Pieter Francken

In collaboration with the Department of Nuclear Science & Engineering and the MIT Media Lab, ACT presents Resynthesizer, a performance, installation, and public tour series of MIT Media Lab Professor Joe Paradiso’s modular synthesizer, temporarily installed within MIT’s internationally known Plasma Science and Fusion Center (PSFC). Resynthesizer will incorporate a month-long series of public tours of the synthesizer at PSFC intended to highlight a participatory dialogue between the varying departments—and the public—concerning transdisciplinary research efforts engaging one of the 21st century’s most pressing challenges: to produce the next clean, economically efficient, and sustainable energy.

The Paradiso Synthesizer, arguably the world’s largest homemade modular synthesizer, produces sounds which are “programmed” manually by running wires between various outputs and inputs. Unlike today’s digital synthesizers, which normally hide their many capabilities behind menus or graphical interface screens that allow for changing only one parameter at a time, the modular synthesizer exposes all aspects of sound creation and modification simultaneously via the physical modules.

In Resynthesizer, the Paradiso Synthesizer will utilize final data gleaned from PSFC’s legendary fusion device, the Alcator C-Mod tokamak—one of only three domestic tokamaks housed within a US Department of Energy funded user-facility. In 2018, however, C-Mod lies dormant due to a completion of operations and termination of previously obtained government funding in 2016. Nevertheless, containing a wealth of data archived from more than 20 years of operations, C-Mod continues to exist on the MIT campus as the world’s only compact, high-magnetic field, diverted tokamak, allowing it to access unique experimental regimes and influence the direction of the world fusion energy program.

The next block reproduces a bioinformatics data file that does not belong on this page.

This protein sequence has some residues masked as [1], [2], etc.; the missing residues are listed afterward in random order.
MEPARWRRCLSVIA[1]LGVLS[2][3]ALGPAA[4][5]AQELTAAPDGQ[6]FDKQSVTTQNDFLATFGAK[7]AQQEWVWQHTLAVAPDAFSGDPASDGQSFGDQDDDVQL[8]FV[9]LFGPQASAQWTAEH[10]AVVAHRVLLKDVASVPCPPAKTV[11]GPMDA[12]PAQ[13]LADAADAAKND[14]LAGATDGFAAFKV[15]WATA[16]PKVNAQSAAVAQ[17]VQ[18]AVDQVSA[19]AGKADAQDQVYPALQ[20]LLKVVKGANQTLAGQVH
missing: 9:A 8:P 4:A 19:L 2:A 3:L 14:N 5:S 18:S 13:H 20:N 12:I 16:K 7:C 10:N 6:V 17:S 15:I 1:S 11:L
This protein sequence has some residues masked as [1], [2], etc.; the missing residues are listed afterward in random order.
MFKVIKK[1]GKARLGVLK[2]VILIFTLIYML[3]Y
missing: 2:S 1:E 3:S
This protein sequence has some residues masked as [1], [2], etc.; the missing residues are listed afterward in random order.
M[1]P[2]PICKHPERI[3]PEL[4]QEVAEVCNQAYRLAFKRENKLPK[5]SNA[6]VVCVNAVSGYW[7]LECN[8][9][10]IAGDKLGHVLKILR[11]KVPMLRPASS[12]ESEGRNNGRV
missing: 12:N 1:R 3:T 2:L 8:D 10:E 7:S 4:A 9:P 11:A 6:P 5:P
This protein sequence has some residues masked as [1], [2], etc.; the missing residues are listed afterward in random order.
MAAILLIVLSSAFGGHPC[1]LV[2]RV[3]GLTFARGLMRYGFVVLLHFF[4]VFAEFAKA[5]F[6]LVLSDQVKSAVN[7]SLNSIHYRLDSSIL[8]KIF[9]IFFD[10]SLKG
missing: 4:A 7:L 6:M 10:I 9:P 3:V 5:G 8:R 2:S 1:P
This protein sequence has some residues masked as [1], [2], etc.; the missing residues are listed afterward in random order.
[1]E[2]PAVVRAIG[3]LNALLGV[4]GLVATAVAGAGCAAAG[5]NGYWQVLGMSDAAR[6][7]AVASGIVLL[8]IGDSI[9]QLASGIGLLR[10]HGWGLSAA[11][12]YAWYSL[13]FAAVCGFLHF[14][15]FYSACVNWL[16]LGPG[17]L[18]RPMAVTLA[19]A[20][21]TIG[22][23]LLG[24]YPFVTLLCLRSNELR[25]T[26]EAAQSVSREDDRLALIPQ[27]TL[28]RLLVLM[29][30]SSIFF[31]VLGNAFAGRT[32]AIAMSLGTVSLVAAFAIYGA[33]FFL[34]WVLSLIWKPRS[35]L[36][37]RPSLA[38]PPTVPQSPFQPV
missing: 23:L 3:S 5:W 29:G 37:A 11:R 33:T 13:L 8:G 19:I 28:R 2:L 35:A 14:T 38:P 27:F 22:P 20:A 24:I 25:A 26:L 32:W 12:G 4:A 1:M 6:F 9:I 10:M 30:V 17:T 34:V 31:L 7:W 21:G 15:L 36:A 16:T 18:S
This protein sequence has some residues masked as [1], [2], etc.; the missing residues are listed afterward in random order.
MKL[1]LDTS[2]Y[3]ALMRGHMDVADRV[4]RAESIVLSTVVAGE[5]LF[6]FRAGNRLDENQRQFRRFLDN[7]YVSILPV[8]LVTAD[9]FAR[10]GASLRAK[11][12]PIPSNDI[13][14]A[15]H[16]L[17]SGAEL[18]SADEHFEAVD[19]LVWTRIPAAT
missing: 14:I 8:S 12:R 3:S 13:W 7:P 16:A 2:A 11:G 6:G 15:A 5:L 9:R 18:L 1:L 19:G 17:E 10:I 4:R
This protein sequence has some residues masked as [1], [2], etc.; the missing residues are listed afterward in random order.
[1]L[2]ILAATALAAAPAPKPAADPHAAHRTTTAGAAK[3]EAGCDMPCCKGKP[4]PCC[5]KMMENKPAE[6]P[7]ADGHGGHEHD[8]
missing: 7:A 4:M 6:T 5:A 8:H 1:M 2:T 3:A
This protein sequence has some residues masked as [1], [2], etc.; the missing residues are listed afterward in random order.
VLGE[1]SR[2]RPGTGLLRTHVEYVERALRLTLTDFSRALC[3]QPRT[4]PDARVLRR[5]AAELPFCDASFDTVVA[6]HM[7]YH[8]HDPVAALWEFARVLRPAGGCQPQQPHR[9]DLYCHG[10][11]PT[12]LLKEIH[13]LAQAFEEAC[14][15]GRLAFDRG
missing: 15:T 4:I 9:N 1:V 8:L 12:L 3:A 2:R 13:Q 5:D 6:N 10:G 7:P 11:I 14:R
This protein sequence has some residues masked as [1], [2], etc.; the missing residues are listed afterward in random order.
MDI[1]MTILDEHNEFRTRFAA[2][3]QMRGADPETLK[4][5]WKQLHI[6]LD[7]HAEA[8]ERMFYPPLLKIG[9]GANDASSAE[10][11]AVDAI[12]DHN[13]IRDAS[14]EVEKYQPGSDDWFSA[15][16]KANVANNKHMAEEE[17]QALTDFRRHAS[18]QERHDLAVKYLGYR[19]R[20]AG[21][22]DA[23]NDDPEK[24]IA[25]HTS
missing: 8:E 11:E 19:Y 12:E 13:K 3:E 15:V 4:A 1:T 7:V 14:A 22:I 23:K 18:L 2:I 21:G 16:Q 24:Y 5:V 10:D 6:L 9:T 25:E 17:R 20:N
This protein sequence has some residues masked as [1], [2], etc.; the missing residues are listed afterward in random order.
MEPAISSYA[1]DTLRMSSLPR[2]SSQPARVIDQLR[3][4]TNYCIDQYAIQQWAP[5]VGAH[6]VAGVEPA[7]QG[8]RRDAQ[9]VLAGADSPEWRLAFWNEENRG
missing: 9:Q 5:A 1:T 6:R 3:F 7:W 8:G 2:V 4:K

With this collaboration and contribution of PSFC data, the synthesizer’s modules will produce complex and varied sonic environments from the complicated “patch”—the set of connections—that Professor Paradiso creates. The patch determines both the sounds and how the sounds are controlled and triggered, ensuring that the sonic environment generated by the synthesizer will never be repeated. Made evident by Paradiso’s installation and performance, this experimental and artistic process of creation and modification is ultimately what connects both the history of fusion energy at PSFC and Professor Paradiso’s exploration of sound as a malleable product of digitized data.

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